Interruptible Service for Hot Water

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Old 12-28-13, 08:53 AM
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Interruptible Service for Hot Water

Does anyone know where I can find a 2 source in, 2 load out, electrical box? My father has interruptible service on one element, regular service on the other, of his hot water heater. He has such a box in his house and it's ancient. I want to replace/relocate, but can't find such a box anywhere. I would like to mount it outside the house. Basically, it has two 240v power sources running into it. One off the main meter, and one off the interruptible meter. These sources then go thru their own breaker, and then back out of the box to the hot water heater. It says "property of Detroit Edison" on it, but they claim it's not their box.
 
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Old 12-28-13, 09:15 AM
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Welcome to the forums.

My father has interruptible service on one element, regular service on the other, of his hot water heater
I'm familiar with a second meter for a water heater. The premise was that there were two rates associated with it. A day rate that was much higher than the standard residential rate and a night rate that was much lower so that the customer would have a timer setup to only heat the water at night.

There was a second type of meter that had an actual timeclock built into it. It would turn off the electric to the water heater during the day and turn it back on at night.

However..... I've never seen a water heater fed with two completely separate services. Are you sure that is the way it's connected ?

I'm not aware of any panel that will handle two separate services thru it. You may have to use two independent panels now.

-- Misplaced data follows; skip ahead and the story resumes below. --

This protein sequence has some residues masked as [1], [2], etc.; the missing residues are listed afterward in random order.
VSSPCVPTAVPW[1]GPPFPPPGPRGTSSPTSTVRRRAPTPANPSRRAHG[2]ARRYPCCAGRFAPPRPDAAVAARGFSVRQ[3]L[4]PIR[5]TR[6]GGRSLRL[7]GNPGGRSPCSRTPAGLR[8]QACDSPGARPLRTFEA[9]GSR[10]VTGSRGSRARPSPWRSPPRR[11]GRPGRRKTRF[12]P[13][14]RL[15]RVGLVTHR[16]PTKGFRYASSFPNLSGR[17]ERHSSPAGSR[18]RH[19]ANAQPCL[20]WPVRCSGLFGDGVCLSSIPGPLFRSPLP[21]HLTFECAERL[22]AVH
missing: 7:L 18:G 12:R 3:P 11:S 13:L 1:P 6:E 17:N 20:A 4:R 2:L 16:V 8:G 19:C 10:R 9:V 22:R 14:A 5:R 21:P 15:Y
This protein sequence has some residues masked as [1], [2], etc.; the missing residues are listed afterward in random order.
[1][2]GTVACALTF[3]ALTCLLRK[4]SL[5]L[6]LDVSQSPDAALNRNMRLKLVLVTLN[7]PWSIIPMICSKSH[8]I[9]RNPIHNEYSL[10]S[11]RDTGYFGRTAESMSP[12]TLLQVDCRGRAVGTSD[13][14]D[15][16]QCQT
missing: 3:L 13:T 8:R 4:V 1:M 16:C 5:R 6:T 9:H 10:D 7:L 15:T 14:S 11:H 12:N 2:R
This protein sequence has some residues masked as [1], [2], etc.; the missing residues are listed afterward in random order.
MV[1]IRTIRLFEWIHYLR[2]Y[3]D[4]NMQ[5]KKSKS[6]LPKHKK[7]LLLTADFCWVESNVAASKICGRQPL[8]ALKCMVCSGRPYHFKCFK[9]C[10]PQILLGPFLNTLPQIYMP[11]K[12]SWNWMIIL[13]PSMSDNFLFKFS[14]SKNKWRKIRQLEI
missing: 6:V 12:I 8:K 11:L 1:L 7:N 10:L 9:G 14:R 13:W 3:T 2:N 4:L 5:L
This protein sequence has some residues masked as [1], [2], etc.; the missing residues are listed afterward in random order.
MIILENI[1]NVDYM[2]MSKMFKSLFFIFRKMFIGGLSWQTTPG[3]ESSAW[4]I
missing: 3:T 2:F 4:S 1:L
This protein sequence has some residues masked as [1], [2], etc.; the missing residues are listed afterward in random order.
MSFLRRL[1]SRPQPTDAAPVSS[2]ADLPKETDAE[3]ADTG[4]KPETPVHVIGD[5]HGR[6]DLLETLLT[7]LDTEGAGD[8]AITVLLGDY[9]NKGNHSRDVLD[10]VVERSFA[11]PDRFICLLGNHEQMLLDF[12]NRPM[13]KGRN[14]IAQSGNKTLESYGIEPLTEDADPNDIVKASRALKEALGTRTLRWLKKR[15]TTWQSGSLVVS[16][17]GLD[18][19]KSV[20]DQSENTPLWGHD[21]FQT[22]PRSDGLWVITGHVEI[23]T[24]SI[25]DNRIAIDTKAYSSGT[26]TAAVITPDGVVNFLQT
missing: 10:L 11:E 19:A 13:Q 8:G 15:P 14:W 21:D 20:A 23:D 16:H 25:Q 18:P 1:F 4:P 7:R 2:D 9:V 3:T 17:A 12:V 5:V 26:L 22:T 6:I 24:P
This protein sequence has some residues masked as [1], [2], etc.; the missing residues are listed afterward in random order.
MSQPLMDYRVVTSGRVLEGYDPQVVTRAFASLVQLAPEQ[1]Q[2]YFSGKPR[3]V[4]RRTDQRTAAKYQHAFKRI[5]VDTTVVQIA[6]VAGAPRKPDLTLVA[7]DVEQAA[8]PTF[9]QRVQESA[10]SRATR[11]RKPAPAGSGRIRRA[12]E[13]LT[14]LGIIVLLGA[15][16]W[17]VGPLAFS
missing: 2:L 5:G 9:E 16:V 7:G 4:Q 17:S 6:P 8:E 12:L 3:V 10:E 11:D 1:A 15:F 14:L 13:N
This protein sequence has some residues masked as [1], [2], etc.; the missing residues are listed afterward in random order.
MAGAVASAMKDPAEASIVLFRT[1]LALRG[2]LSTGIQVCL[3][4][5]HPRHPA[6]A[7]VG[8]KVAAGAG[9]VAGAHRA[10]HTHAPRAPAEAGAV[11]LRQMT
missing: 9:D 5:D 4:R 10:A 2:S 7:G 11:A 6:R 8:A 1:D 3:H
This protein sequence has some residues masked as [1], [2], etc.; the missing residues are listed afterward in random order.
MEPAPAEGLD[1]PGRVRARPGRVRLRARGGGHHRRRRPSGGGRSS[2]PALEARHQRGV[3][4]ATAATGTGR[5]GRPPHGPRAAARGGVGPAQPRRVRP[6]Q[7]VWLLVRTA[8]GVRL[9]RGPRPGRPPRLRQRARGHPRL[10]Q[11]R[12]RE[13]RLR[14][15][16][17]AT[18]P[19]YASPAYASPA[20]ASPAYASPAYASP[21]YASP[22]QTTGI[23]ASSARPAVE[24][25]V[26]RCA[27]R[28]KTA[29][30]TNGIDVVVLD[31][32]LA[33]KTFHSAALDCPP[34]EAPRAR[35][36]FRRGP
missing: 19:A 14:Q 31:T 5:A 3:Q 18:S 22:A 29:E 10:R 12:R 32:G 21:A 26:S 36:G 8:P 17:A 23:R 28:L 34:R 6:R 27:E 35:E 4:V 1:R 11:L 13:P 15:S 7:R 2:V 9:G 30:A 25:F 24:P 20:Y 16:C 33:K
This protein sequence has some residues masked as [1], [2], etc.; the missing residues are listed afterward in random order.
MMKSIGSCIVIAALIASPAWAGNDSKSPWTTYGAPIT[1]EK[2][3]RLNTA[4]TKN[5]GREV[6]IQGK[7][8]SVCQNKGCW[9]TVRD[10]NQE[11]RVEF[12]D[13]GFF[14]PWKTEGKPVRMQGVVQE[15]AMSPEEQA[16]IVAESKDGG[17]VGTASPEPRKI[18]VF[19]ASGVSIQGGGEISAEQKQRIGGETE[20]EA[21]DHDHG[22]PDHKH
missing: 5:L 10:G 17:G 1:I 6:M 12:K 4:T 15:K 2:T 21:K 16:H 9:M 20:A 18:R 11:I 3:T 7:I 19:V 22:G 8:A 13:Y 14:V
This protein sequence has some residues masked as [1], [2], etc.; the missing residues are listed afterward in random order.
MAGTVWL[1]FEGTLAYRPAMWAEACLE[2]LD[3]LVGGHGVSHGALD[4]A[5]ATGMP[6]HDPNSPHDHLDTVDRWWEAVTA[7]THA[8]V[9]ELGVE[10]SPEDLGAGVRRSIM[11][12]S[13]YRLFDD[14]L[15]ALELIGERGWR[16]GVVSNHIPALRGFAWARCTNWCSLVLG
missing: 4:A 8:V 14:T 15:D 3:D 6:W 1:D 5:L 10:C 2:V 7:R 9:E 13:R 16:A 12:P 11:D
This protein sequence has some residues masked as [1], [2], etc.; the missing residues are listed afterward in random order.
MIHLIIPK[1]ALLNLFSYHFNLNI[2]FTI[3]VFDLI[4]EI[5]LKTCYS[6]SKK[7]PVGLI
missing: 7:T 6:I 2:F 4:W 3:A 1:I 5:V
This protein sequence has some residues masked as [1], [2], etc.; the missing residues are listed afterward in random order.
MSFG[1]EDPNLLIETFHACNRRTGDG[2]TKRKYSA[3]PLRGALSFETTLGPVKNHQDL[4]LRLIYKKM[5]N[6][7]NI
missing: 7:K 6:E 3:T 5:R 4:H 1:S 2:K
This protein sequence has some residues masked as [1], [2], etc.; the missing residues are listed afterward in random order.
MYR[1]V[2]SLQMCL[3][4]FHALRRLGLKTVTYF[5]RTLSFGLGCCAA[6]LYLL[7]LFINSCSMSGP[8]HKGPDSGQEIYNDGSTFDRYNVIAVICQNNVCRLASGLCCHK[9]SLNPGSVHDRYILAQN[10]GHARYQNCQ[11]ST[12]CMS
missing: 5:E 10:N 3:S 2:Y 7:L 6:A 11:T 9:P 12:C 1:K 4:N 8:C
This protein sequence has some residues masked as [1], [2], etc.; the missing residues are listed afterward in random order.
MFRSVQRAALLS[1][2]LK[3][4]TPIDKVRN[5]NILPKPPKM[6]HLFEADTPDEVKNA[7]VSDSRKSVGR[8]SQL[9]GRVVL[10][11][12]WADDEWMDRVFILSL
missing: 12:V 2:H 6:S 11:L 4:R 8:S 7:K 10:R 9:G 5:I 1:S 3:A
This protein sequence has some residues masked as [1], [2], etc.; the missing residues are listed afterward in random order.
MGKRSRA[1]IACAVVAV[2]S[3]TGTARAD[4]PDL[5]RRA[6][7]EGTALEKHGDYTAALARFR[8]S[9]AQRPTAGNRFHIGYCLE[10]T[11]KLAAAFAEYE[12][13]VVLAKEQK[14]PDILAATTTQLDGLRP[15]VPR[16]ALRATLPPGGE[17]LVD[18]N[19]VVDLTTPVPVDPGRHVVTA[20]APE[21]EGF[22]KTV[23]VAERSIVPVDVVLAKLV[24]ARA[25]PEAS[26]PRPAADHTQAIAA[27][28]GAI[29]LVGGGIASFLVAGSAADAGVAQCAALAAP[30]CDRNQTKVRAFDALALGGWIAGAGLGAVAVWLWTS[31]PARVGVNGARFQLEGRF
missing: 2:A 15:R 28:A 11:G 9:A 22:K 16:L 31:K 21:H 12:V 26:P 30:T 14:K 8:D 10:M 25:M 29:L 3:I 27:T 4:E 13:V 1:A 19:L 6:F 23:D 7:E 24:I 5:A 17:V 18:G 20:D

At one time..... the power companies offered meter pans and specialty switching boxes. Those days are over.
 
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Old 12-28-13, 05:39 PM
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It's probably been 45 to 50 years here since there were 2nd meters for electric water heating rates. They did away with those meters long ago and used to just show a credit on the monthly bill for electric water heating or electric space heating. I doubt that today they offer credits on either.

Does anyone know where I can find a 2 source in, 2 load out, electrical box?
I've never seen or even heard of such a thing and am pretty sure no one makes anything like that today. You'll probably need a small 2nd panel with 2 spaces in it, enough for a 2 pole 30A breaker.
 
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Old 12-29-13, 07:24 AM
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Thanks for the input, Yes, I think this was done quite a few years back, and it's definitely two sources, one for each heater element. It's an old farm house. The interruptible "meter" on the outside of the house may very well be a timer. I haven't opened it. My father claims he gets a discount for having it.

I think I'll end up using two individual 30 amp boxes outside the house. Are there regulations as to how hi/how close to the meter these boxes should be? I've uploaded a diagram of how it's wired.
 
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Old 12-29-13, 01:01 PM
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I think I'll end up using two individual 30 amp boxes outside the house. Are there regulations as to how hi/how close to the meter these boxes should be? I've uploaded a diagram of how it's wired.
The specs on installation dimensions should be provided by the power company although there are some coops that just don't care what the customer does. Better to call them and ask for their service rules.

The diagram you posted shows that ALL power comes through the first meter. The second meter may be nothing more than a timer or it could provide a reading that is deducted from the other meter's reading in calculating the monthly bill.
 
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Old 12-29-13, 01:50 PM
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I'm more inclined to think the second "meter" is indeed a timer that simply disconnects the lower element during peak power periods. Maybe a picture of this meter would help.